PRINT Summer 1994

Larry Bell

I MET DONALD JUDD in 1965. I was in New York for my first show at the Pace Gallery, Barbara Rose and Frank Stella had a party, and Donald was there. I knew of his work through magazines; not much of it had been seen on the West Coast at that time. I liked the guy straight away. He was the most amusingly odd person I had ever met.

His interest in my work was very flattering and he was the first artist ever to buy a piece from me. He paid it out over a couple of years—the figure wasn’t very much but no one had any money in those days. With the final payment came a terse note: “That’s It.” Donald was not a person to make mindless chitchat.

In 1966 I moved back to California but went to New York on a regular basis and visited Don if he was in town. I was with him when he got the call that Barney Newman had died. He was devastated. I had never seen him externalize emotions other than a chuckle or two from my silliness. A few years later he and Julie stayed with me for a couple of weeks In Venice on their return from Baja California. He talked about buying land there. He had little patience for the city and once told me New York’s main attraction was watching people screw from his window. He was also Interested in Texas.

One memorable visit to Marfa found the man in a rage over his relationship with the Dia Foundation: they were through with him (they thought). Dan Flavin and John Chamberlain were there also, trying to calm him down. Flavin suggested he just let it go, and John was of a similar opinion, he told me: “What do you say when people buy a million dollars worth of your work and don’t want any more? You just say thanks.” Donald was of another opinion and the rest is to be seen at Chinati.

Sadly, we didn’t see each other much the last few years; my move to New Mexico put me in de facto exile and it was pointless to call him because I knew how much he hated to talk on the phone. Besides, he was usually in Europe. I recall he liked to sip exotic tequilas and talk about art dealers while munching on greasy pork sausage, of which there was always an abundant supply around his house.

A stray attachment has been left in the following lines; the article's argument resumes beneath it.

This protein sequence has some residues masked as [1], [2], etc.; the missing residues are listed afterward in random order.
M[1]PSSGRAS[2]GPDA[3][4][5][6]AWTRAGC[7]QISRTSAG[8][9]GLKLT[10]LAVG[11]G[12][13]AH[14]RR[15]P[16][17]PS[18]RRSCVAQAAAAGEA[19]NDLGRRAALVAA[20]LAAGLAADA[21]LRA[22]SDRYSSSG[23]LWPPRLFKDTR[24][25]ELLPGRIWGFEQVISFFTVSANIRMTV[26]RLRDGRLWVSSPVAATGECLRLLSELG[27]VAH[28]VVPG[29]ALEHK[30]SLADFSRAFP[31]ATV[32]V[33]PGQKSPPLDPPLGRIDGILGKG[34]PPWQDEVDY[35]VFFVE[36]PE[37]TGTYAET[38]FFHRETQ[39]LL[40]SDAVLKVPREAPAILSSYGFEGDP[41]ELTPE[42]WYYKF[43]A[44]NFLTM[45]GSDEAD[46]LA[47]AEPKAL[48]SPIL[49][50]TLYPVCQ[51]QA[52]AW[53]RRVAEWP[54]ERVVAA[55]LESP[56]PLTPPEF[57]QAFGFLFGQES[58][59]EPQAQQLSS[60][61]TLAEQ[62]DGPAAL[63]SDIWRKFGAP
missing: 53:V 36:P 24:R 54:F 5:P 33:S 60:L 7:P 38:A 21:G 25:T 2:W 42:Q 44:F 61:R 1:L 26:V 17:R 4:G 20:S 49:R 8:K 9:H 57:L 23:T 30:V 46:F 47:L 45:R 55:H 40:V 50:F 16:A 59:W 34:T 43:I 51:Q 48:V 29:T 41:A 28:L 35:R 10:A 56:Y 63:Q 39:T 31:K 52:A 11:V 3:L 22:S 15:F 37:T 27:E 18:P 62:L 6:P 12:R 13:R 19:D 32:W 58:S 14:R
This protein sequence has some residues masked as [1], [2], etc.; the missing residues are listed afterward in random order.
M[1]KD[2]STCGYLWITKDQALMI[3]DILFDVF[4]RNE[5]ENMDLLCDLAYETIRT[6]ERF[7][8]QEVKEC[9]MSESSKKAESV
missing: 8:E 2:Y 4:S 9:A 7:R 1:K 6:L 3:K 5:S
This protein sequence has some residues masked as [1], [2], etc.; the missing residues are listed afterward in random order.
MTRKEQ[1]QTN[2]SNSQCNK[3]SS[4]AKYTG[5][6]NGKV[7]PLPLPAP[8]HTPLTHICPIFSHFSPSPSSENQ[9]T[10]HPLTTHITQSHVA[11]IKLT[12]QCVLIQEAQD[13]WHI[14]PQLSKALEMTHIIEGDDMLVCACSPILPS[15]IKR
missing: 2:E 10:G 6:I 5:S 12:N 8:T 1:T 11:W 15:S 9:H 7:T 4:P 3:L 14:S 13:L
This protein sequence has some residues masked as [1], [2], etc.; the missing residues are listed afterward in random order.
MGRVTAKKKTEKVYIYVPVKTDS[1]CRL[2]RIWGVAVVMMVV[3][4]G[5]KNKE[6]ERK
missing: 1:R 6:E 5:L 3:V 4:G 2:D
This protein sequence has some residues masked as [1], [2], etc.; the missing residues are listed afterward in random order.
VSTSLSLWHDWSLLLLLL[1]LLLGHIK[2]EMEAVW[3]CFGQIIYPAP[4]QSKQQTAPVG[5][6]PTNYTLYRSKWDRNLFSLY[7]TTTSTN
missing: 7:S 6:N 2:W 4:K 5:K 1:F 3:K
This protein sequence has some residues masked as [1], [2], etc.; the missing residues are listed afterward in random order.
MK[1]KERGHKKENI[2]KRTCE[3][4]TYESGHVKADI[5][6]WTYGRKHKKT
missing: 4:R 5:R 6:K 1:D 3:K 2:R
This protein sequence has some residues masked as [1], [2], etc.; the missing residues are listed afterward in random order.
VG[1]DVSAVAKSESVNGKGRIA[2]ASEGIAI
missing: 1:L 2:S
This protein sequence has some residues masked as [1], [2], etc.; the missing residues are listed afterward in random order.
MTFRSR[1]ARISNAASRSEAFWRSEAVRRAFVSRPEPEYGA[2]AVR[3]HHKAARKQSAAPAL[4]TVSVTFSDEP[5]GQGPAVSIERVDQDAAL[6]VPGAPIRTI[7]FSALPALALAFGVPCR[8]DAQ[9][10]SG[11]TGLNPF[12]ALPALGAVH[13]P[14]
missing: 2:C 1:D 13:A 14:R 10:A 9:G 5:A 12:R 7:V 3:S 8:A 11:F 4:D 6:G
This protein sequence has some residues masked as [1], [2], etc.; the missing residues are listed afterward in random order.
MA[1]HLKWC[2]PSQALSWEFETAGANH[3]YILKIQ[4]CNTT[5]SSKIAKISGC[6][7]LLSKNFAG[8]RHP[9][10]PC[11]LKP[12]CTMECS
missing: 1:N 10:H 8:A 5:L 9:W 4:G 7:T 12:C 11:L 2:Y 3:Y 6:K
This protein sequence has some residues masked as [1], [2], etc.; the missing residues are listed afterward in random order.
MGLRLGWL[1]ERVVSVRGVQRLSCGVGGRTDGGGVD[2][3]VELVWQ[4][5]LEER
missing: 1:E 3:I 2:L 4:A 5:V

I last saw him a couple of years ago in Switzerland, where he was having one of his many exhibitions. Donald had helped me to arrange for a show in Cologne; he still had faith in my work, though it had changed considerably since the early days. We flew hack to New York together and had dinner at an Italian place he liked over by Mulberry Street. He was a faithful friend. His discipline was memorable, as were the moments of droll humor when he would lay a one-liner on me that would clarify a situation unequivocally.

Over dinner we discussed an event that had happened in the late ’60s. I had talked him into having dinner at Max’s Kansas City (he and Julie lived around 19th and Park at the time), a place he didn’t like: “Too many artists,” he would grunt. At dinner I almost strangled on a piece of steak, and swept him out of the booth onto the floor as I ran to the bathroom around the corner (in retrospect the worst thing I could have done). After relieving my plugged throat of an obscene piece of meat, I returned to the table, panting and quite ashen of color. He looked at me and sipped his whiskey, finally saying,

“I told you I didn’t like this place. Besides, you eat too fast.”

Donald had a combination of insight, kindness, and skill that is very rare, and he maintained a fierce independence and a tenaciously aggressive posture in the art world that should be a lesson for us all. I was lucky to know him.